There is a rare joy for a Kiwi in seeing the Australian cricket team get thumped twice in a matter of days. It may be perverse, it may be irrational, it may be hurtful, it may be immature, it may be un-Australian - but it does feel good to see the previously all-conquering Australians return to the pack of international cricket. What a different side they would be with Gilchrist in for Haddin, Warne in for Hauritz, Symonds in for Watson and Hayden in for Warner.
New Zealand has managed to deliver joy occasionally in the past few years, most notably in the "Bond" VB Series, the extraordinary Chappell-Hadlee series where Mike Hussey exterminated his long-term Australian captaincy aspirations, and in February this year when our ODI team pinched a brace of wins at Perth and Melbourne.
In the past 56 hours, it has been the bats of Chris Gayle, Tillakaratne Dilshan and Kumar Sangakkara that smacked the Australian Twenty20 team back into their Ashes preparation prematurely. Richard Ponting now has the dubious distinction of being the "losing-est" captain in international T20s now that he is responsible for 10 notches on other captains' belts. Even better, Australia has now strung together a recent record of LLLLL in T20 matches.
Ponting and his unmerry men leave Nottingham for Leicester and two weeks of sulking. Of course, this probably won't excite England too much as the Ockers will be full of fire and brimstone, and seeking redemption against England (and Wales) when the first Ashes Test ball is bowled at Cardiff in three weeks.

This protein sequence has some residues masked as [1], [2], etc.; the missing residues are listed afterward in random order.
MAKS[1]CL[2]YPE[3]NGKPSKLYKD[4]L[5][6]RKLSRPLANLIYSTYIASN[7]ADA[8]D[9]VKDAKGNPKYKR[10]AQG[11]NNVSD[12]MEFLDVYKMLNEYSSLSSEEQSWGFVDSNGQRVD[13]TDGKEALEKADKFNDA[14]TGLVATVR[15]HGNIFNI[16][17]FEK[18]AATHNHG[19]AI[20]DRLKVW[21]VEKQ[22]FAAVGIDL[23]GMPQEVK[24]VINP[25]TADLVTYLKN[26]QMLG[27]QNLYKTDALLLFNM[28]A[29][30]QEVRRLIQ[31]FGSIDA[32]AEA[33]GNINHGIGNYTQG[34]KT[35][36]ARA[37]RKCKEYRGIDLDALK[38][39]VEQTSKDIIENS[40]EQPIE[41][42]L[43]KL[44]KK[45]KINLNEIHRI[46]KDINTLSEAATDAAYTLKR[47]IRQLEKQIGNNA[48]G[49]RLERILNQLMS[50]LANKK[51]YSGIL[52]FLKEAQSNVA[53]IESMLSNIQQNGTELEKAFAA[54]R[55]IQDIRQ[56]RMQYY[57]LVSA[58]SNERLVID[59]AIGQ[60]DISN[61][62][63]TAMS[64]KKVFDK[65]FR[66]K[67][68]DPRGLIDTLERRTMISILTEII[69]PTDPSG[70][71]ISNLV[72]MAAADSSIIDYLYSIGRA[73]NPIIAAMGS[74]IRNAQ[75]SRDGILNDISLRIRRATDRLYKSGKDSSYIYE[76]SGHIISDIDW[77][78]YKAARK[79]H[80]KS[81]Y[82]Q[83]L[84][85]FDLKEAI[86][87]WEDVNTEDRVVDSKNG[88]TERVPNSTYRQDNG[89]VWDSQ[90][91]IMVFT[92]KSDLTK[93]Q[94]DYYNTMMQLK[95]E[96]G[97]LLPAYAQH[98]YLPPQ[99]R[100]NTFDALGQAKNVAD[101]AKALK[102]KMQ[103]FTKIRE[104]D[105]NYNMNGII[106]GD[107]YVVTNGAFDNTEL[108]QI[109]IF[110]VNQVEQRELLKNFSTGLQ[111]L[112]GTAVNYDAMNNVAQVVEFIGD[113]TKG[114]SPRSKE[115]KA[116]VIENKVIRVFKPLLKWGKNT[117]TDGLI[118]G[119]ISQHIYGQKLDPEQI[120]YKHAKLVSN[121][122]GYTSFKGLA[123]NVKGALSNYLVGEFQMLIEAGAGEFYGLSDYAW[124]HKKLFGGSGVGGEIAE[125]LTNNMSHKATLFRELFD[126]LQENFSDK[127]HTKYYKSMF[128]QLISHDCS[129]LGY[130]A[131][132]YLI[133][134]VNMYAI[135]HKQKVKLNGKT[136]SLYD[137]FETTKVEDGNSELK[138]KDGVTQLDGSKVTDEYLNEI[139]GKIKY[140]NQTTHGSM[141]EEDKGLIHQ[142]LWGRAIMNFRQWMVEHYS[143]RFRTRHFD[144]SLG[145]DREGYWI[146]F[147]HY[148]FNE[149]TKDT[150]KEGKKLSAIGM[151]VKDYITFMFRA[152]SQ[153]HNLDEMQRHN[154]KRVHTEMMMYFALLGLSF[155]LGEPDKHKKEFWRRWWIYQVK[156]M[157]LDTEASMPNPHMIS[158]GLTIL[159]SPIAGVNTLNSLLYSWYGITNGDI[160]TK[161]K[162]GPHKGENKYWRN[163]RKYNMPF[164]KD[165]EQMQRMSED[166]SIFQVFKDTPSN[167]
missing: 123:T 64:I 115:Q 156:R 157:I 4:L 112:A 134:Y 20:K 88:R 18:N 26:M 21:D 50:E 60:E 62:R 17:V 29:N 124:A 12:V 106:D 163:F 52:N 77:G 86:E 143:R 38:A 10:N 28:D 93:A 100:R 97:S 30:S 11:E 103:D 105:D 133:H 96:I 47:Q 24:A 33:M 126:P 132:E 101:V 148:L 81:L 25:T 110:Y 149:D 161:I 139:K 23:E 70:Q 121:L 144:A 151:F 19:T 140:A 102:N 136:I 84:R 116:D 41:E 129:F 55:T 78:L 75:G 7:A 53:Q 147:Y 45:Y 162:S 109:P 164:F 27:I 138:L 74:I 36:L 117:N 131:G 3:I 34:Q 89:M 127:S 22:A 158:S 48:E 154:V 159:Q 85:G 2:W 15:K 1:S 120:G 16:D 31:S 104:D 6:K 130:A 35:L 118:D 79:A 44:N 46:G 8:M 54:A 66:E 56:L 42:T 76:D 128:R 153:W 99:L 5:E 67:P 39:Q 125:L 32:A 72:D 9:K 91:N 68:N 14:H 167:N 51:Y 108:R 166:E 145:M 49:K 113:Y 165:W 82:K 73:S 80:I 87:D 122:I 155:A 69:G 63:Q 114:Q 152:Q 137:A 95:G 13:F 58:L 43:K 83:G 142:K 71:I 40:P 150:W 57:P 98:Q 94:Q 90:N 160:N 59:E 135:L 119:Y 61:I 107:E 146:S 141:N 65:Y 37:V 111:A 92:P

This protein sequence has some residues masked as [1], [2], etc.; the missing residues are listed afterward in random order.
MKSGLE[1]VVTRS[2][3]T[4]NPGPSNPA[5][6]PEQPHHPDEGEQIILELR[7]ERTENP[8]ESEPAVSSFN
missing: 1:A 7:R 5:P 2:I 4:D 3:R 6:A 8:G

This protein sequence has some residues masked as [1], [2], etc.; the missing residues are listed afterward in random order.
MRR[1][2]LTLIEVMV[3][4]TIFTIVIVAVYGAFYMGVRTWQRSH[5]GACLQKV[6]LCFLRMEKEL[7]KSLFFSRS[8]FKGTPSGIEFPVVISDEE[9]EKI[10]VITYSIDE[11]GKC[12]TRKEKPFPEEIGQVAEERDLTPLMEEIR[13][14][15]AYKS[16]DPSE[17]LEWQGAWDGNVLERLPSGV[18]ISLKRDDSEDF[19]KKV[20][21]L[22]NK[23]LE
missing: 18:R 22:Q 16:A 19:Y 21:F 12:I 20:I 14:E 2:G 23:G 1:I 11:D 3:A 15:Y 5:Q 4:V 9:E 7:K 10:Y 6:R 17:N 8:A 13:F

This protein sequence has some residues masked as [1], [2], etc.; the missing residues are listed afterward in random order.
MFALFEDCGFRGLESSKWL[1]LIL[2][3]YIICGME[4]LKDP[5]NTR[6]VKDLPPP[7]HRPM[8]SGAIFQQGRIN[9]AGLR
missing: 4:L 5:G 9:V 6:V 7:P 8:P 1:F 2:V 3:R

Gayle's all-out 27-run assault on Brett Lee at the Oval was an astonishing display: the pull shot to the bouncer was one of the best shots off Lee since Chris Cairns crunched a delivery over the hotdog stand and into Kent Terrace at the Basin Reserve.
The reclined La-Z-Boy of international cricket, Gayle is the talisman for his team. The West Indian bowling is not up to much and is woefully inconsistent but in T20 that becomes less of an issue when you have a batting lineup with a bloke in it who can chase down a million if need be. The NZ side sans Vettori is in a similar vein, although the talisman is shared between B McCullum, big ol' Jesse Ryder and the KFC Kid in our lineup.
This morning, at Trent Bridge, the director's obsession with Ponting's reaction to each delivery that sailed past, through or over was fantastic. There were no smiles as Watson, Bracken, Lee, Johnson, then Hauritz were dispatched to all parts.
The unforgettable shot from the Sri Lankan innings was Dilshan's outrageous ramp over the eyebrows of wicketkeeper Brad Haddin - perhaps they could even get the Sri Lankan IPL2 star a shirt with his name on it now. But it was Sangakkara that held the innings together with a controlled captain's knock of 55 from 42 balls. The consecutive sixes in the 15th over off Hauritz were crucial blows, just as Australia threatened to seize the initiative from the lippy left-handed Lankan and his team.
Unlike the Windies and New Zealand, Sri Lanka present a formidable and well-rounded lineup. The batting looks after itself with Jayasuriya not on many bowlers' "must see" lists, while on the bowling front it is the guile of Murali and bamboozle of Mendis that complement Malinga's pace. At $6 to win the tournament, behind IPL buddies India and South Africa, the men in blue shirts with the weird yellow singlet pattern on their backs may warrant closer examination.
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